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Technology Start-Ups to Get a License to Bank

Regulators are planning to create a new type of banking license that will allow technology companies that provide financial services to expand more quickly across the country.

The plans for the new type of bank license were announced on Friday morning by the comptroller of the currency, Thomas J. Curry, after months of public discussion about the possibility.

The licenses, called special purpose national bank charters, from the Office of the Comptroller of the Currency, which oversees many national banks, will be available to companies like Square and Lending Club that accept deposits, facilitate electronic payments or lend money.

Many technology firms have been pushing for some sort of new regulatory system that would allow them to cut through the patchwork of state and federal laws that govern financial activities and make it hard to expand nationally.

The introduction of a special charter for these companies underscores how quickly they are growing and how significant they are seen to be to the future of the financial industry.

“Providing a national charter to those responsible innovators who seek one and meet our high standards can help promote economic growth across the country and recognizes that technology-based products and services are the future of banking and the economy,” Mr. Curry said in a speech at Georgetown University.

But consumer advocates and state banking regulators have already been expressing concern that a new national charter could allow start-ups to get around state laws intended to protect consumers in areas like payday lending.

“There is enormous opportunity for consumers from a more competitive financial marketplace,” said Joe Valenti, the director of consumer finance at the Center for American Progress, a left-leaning research firm. “But I’m not sure that outweighs the risk of upending various state laws and consumers’ protections.”

Mr. Valenti said that any weakening of state laws could be a particular problem at a time when the incoming president, Donald J. Trump, has promised to broadly cut back federal financial regulations.

Mr. Curry acknowledged some of these concerns in his speech on Friday, but he argued that the competition in the financial industry is broadly driving down the prices of financial products and opening access to the financial system for lower-income people who used to be shut out.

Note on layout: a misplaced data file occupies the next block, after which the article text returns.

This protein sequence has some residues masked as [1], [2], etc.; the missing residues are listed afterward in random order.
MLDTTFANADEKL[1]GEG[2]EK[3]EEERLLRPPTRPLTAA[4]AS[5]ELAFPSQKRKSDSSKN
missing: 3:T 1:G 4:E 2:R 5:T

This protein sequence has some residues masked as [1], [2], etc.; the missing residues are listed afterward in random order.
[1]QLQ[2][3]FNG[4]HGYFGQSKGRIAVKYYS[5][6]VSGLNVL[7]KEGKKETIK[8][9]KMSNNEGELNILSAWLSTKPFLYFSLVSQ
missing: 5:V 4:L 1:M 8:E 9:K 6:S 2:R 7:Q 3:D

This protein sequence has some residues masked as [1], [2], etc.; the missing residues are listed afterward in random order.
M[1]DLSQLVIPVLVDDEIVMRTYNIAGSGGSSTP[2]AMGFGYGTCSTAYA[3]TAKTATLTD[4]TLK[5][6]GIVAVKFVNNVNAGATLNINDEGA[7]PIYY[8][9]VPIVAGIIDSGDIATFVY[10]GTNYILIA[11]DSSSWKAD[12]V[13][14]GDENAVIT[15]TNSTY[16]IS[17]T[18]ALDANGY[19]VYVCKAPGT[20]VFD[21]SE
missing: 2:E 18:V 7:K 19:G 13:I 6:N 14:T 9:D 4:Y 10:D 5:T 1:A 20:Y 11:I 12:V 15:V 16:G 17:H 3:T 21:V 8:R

“What excites me most about the changes occurring in financial services is the great potential to expand financial inclusion, reach unbanked and underserved populations, make products and services safer and more efficient, and accelerate their delivery,” Mr. Curry said.

The financial industry has been shaken up in recent years by tech start-ups that have taken on business services that were traditionally restricted to banks, such as lending and electronic payments.

Mr. Curry noted that the amount of investment going into these so-called fintech companies has risen to $24 billion a year from $1.8 billion five years ago.

Companies like Venmo, which has a mobile app people use to make electronic payments to each other, and Lending Club, an online loan marketplace, have been changing the ways Americans expect to receive financial services.

The fintech charters will not be required of all technology firms moving into the financial realm.

But the licenses allow fintech firms to expand broadly across the country under a single regulator. Many financial start-ups have complained about the need to comply with a patchwork of state rules, which can hinder growth.

Mr. Curry’s agency will not begin offering the charters until after a public comment period that ends in January 2017.

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